High Intensity Interval Training More Effective for Women
When it comes to exercising, people often believe that working up a good sweat will give them a beach-ready body. However, not all exercises have the same effects on the body, which is why it is important to target areas with different forms of exercises. One of the more rigorous training routines that people tend to avoid when it comes to running is high intensity interval training, which involves a lot of sprints intermixed with recovery periods. Even though this type of training might be tiring and difficult, a new study is reporting that high intensity interval training for women in particular can be very beneficial.
For this study, the research team of Dr. Matt Laurent and Dr. Matt Kutz from Bowling Green State University, Lauren Vervaecke from the University of South Carolina, and Dr. Matt Green from the University of North Alabama recruited 16 people. The participants were between the ages of 19 and 30 with eight males and eight females who reported that they were at least at a moderate fitness level. The participants were asked to go through self-paced, high intensity interval training with different recovery times.
The participants used the treadmill six times at four-minute intervals at their personal highest intensity levels. The recovery times between the intervals were one minute, two minutes or four minutes. During the intervals, the researchers measured the participants' oxygen consumption and their heart rates. Based from these results, the researchers found a significant difference in the effect of this type of exercise for both genders.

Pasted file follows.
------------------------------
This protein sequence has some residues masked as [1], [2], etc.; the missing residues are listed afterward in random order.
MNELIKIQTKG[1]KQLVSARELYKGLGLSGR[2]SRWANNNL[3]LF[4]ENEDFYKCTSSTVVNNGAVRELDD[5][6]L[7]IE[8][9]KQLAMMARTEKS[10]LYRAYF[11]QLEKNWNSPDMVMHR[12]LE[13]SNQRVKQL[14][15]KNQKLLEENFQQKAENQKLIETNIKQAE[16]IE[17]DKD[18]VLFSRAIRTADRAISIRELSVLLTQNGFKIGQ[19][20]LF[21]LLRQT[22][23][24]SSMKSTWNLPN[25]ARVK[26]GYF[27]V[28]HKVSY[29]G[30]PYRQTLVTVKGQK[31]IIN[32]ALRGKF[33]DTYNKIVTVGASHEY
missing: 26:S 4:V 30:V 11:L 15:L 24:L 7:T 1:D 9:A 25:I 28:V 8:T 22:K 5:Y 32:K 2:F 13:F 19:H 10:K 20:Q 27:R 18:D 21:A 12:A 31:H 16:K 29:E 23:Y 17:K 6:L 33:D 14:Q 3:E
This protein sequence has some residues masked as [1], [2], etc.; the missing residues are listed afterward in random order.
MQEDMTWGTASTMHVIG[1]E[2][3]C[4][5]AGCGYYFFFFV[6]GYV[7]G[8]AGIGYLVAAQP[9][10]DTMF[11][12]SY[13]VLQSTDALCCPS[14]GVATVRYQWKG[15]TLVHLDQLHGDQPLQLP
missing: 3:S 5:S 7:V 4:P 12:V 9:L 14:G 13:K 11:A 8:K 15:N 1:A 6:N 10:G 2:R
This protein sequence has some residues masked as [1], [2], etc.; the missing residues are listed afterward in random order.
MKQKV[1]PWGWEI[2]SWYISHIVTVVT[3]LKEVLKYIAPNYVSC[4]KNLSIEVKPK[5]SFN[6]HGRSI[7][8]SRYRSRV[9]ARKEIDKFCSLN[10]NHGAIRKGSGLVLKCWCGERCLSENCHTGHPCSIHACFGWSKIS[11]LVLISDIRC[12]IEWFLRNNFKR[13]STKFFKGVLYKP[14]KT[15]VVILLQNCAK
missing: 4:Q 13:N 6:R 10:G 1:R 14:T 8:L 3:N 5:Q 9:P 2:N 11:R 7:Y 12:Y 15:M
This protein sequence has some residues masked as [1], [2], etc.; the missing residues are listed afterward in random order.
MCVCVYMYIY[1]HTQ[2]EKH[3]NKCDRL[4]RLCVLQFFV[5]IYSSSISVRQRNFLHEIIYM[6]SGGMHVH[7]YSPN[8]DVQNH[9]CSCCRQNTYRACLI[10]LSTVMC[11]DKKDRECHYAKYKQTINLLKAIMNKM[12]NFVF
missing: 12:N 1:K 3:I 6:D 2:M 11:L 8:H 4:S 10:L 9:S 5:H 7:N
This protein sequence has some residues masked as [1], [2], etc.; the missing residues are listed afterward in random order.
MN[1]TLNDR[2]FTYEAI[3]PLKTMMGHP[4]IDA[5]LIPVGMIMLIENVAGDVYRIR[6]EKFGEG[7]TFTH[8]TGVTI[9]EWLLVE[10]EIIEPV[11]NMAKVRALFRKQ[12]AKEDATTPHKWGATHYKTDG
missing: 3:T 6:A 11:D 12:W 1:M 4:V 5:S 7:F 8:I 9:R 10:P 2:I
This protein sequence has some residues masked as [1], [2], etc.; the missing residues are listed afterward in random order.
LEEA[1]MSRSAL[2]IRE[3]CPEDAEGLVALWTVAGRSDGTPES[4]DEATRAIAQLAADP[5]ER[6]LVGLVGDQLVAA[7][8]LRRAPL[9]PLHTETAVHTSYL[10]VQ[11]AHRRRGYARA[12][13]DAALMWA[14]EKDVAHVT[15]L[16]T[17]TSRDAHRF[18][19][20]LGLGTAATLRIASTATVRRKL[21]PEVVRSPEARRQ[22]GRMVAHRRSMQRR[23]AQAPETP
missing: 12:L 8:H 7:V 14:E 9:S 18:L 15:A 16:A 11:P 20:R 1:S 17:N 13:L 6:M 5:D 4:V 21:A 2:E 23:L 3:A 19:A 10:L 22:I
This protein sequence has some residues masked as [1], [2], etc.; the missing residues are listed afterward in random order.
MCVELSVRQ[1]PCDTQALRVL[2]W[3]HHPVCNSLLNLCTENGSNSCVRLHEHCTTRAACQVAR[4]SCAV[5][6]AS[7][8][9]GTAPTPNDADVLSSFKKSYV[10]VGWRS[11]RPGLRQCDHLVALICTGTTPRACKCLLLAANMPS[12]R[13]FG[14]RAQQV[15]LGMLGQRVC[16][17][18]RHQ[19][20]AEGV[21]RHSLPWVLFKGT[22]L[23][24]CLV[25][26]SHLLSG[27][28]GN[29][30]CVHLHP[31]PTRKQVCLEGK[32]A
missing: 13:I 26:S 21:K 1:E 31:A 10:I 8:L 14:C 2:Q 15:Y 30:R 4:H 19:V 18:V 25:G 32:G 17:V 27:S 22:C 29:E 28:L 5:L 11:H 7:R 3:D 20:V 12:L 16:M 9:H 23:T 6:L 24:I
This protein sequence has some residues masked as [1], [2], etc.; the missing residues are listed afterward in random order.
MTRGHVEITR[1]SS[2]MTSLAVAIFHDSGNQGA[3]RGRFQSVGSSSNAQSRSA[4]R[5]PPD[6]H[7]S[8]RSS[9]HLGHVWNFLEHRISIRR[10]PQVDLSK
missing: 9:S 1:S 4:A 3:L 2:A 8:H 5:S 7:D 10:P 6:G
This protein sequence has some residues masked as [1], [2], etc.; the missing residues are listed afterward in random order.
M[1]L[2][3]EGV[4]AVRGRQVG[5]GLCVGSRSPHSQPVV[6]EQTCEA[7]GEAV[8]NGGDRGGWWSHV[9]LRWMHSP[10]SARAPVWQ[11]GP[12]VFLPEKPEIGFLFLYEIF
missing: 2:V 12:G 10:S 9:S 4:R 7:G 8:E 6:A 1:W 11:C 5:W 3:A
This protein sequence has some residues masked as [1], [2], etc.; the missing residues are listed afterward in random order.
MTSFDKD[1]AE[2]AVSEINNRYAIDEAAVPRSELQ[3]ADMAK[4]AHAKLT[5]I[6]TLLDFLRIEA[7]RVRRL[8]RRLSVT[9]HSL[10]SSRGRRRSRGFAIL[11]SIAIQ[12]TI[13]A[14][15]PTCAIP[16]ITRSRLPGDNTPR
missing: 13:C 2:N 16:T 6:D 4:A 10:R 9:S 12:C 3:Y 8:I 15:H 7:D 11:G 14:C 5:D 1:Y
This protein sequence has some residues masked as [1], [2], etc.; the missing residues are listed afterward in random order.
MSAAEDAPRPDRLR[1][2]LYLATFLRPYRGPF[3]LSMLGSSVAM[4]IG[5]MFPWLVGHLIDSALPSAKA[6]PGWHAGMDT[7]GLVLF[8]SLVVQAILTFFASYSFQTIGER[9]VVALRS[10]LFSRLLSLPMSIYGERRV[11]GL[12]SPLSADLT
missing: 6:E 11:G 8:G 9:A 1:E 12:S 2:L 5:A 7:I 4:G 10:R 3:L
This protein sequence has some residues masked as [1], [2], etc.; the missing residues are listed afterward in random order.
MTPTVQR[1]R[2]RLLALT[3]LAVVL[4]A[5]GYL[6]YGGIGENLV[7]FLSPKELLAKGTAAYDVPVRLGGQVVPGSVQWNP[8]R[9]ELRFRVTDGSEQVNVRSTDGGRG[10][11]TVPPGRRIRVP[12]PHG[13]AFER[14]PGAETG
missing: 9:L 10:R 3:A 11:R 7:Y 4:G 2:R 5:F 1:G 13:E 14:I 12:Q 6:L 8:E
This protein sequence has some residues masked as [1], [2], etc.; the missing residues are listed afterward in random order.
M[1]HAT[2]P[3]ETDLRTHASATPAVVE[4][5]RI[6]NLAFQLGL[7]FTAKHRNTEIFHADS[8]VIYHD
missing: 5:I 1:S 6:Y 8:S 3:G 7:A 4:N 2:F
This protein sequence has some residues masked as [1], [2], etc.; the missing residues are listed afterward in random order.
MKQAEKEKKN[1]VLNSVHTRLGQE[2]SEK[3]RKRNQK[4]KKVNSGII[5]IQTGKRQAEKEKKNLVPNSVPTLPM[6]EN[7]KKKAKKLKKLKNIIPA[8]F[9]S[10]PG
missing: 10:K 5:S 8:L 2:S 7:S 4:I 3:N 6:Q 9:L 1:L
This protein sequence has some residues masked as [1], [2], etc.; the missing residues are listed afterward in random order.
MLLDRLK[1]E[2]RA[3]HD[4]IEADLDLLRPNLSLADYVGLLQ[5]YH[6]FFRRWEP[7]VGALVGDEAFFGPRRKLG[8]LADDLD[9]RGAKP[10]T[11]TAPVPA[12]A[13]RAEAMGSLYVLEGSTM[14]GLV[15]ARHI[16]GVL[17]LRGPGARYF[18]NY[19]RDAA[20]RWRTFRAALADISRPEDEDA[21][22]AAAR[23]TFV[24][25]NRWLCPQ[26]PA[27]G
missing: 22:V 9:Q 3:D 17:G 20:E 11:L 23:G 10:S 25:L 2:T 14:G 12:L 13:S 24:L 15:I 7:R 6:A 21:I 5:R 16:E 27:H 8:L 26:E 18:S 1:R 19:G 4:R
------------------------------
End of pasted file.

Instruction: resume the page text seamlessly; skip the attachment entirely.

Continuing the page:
The researchers reported that men had a higher self-selected pace. Even though men ran faster than women, the researchers found that women worked at a higher percentage of their heart rates. Women also worked at a higher percentage of their maximum oxygen consumption, which meant that women got more out of this type of training than men did.
"I think what our data show is that there appear to be meaningful differences in how men and women self-regulate their workouts," Laurent said according to Daily Mail. "Specifically, in our case, men and women tend to work at the same level of perceived exertion and feel similarly recovered between each interval, however, as they perform the interval runs women tended to work 'harder' from a relative cardiovascular standpoint than men."
Even though high intensity interval training is a great way of exercising for both genders, this study suggests that people should remember to focus on their own bodies and pay attention to their limits.
"In that sense, when runners perform high-intensity intervals, trust that if you push yourself to run what you consider hard, you are probably at the correct intensity, and if you maintain recommended work-to-rest ratios you most likely will recover appropriately to get the most out of your workout, independent of gender."